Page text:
To address priority knowledge gaps, inform policy and scale up of new approaches to strengthen vector-borne disease control and accelerate towards the goal of malaria and lymphatic filariasis elimination.
We aim to do this through:
Innovative diagnostic, surveillance, and response approaches
- Applying novel diagnostics and surveillance approaches to identify and target hidden reservoirs of infection that sustain malaria transmission
- Strengthening integrated surveillance for rapid identification of resistant or emerging pathogens and vectors, as well as supporting the use of data for decision making and response
- The changing epidemiology of malaria under sustained control and the complex interplay between host immunity and parasite transmission and the contribution of low-density infections to onward transmission
New treatment and prevention strategies
- Evaluating new P. vivax malaria radical cure case management strategies to inform treatment policy
- Investigating new vector control strategies to prevent transmission of malaria and other vector-borne diseases
- Strengthening the vector control workforce in the region
- Assessment of transmission blocking interventions for Plasmodium Vivax
Genuine partnerships that maximise impact and sustainability
- Engaging in fit-for-purpose, principles-driven partnerships with local partner organisations
- Contributing to workforce and systems strengthening at National and sub-national levels and supporting evidence-based policy change
The working group employs a highly collaborative approach to all projects, working closely with a variety of partners in Papua New Guinea, Solomon Islands, Vanuatu, Cambodia, Thailand, and Australia Key partners include PNG Institute of Medical Research, PNG National Malaria Control Program, James Cook University, WEHI, CSIRO Australian Centre for Disease Preparedness, Beyond Essential Systems, Doherty and Menzies.
We adopt an explicit partnership-based approach for all our implementation research and health systems strengthening activities, bringing together multi-sectoral partners and communities with different strengths, expertise and resources in order to maximise impact and sustainability.
The research program actively supports over 50 early and mid-career researchers based at the Vector-Borne Diseases Unit at PNGIMR providing formal Honours, Masters and PhD opportunities, as well as a variety of informal training and development opportunities.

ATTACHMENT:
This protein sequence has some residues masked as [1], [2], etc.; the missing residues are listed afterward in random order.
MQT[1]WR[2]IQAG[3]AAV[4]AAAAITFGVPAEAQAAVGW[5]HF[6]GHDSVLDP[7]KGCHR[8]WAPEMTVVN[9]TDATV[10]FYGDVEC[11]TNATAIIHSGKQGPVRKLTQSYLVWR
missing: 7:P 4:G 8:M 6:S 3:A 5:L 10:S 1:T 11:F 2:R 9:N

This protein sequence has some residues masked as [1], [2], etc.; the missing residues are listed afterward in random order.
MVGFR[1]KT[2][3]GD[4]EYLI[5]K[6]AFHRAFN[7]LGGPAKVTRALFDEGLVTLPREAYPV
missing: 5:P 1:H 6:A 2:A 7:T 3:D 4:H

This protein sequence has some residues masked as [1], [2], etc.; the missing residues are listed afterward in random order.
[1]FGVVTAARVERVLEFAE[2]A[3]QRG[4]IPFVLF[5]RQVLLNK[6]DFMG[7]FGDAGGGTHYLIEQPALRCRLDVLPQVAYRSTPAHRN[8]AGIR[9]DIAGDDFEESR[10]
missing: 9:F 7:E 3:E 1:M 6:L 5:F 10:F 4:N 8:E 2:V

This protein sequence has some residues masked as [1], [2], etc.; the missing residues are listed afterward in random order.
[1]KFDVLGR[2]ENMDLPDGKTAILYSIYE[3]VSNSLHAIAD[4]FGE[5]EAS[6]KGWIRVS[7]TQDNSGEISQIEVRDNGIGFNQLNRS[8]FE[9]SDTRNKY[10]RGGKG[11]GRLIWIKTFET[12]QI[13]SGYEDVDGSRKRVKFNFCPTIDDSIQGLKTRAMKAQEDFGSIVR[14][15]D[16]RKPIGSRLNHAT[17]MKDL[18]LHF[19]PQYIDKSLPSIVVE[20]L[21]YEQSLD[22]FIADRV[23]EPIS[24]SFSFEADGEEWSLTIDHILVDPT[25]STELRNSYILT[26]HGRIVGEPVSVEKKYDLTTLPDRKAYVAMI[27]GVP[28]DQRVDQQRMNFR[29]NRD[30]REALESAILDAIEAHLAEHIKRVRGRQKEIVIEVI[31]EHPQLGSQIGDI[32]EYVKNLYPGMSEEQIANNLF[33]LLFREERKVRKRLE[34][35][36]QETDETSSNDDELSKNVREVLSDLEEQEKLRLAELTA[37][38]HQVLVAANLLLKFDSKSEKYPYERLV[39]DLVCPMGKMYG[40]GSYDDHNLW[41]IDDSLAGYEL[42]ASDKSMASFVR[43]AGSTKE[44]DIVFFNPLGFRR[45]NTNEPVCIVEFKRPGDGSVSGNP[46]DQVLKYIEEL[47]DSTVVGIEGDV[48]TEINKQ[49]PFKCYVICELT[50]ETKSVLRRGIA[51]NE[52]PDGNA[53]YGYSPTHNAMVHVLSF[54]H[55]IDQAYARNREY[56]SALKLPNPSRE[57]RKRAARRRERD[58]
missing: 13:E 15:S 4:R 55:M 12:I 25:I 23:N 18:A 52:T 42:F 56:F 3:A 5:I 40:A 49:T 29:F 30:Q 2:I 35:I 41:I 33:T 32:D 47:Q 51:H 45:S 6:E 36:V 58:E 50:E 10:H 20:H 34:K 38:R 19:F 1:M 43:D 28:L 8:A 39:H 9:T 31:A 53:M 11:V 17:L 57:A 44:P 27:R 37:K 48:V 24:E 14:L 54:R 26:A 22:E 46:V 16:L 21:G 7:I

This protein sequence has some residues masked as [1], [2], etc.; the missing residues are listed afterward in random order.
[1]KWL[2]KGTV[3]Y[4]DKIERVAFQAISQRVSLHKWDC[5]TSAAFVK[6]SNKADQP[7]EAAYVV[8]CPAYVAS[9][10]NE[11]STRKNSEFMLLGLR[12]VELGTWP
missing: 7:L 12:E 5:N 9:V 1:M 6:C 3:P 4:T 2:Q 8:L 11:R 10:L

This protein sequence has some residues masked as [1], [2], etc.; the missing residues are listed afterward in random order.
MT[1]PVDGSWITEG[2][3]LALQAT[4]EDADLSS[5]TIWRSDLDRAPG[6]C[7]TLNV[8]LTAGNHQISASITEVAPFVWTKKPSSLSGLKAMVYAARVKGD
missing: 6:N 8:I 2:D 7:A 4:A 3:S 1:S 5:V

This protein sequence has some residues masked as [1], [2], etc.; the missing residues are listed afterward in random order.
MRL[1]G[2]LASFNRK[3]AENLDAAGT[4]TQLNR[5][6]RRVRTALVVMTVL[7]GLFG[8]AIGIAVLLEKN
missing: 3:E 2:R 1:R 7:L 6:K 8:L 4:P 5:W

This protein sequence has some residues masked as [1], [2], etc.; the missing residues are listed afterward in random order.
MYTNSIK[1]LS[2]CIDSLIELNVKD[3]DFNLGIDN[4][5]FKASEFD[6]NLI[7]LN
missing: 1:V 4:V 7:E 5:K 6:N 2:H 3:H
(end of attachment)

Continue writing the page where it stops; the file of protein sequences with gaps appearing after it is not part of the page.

Through the STRIVE project the Tupaia surveillance system has been rolled out at 8 provinces across Papua New Guinea allowing for monitoring of molecular markers of Artemisinin resistance in malaria parasites and insecticide resistance in Aedes mosquito vectors, which transmit dengue fever. During 2022 the Tupaia system was used to track an outbreak of malaria, allowing for tailored solutions to be created and implemented.
The NATNAT project aims to generate evidence and implement novel vector control tools to control and eliminate malaria in PNG and the Pacific Region as a whole. In 2023 the PNGIMR Belna Natnat Centre was opened. The centre contains a laboratory, insectary, semi-field tunnel and experimental huts. The facilities will be used for new Phase 1 and 2 studies such as testing the efficacy of different residual spraying insecticide formulations for efficacy against local vectors and durability on housing materials commonly used in PNG.
Our program has a focus on understanding communities and health service providers to maximise impact. Knowledge, perceptions, and practices related to malaria transmission and health systems acceptability of new malaria interventions is a key component of all our implementation research and programmatic activities. Tailored qualitative ethnographic methodology, such as interviews, structured observations, photovoice, and focus group discussions, are critical research techniques to complement and contextualise the quantitative scientific based evidence generated through the program.
Professor Leanne Robinson
Professor Leanne Robinson BSc Adv (Hons) PhD MPHTM is a leading vector-borne diseases researcher. An NHMRC Fellow and Senior Principal Research Fellow, Leanne is Co-Program Director of Health Security and Head of the Vector Borne Diseases and Tropical Public Health Group in the Health Security and Disease Elimination Programs at the Burnet Institute.
Meet the working group. Together, we are translating research into better health, for all.
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